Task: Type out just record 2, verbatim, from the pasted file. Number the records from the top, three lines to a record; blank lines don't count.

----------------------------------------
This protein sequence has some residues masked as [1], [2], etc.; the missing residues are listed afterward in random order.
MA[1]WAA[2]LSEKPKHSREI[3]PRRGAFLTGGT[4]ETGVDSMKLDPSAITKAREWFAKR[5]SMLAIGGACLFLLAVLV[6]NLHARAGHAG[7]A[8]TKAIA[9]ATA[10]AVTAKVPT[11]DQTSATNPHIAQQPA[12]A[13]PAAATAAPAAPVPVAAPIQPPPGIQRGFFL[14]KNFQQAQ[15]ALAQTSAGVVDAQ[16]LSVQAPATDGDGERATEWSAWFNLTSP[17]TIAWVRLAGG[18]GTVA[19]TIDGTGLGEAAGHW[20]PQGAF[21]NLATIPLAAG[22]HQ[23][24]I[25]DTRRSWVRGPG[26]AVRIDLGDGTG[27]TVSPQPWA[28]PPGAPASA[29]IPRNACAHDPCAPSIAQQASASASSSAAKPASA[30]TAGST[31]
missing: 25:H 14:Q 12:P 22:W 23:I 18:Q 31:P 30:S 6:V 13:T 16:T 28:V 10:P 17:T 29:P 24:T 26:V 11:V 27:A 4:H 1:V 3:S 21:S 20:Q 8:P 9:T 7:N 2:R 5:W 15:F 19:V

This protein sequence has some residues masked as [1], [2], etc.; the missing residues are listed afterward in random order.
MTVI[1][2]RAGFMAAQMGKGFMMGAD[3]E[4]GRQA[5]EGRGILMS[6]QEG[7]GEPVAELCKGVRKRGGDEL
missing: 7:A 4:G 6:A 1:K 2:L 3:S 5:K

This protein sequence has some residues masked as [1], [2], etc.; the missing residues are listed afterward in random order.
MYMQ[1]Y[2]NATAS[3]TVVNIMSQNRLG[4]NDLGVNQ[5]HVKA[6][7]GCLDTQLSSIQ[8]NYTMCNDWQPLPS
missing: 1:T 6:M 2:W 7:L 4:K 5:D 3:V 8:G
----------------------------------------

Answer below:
This protein sequence has some residues masked as [1], [2], etc.; the missing residues are listed afterward in random order.
MTVI[1][2]RAGFMAAQMGKGFMMGAD[3]E[4]GRQA[5]EGRGILMS[6]QEG[7]GEPVAELCKGVRKRGGDEL
missing: 7:A 4:G 6:A 1:K 2:L 3:S 5:K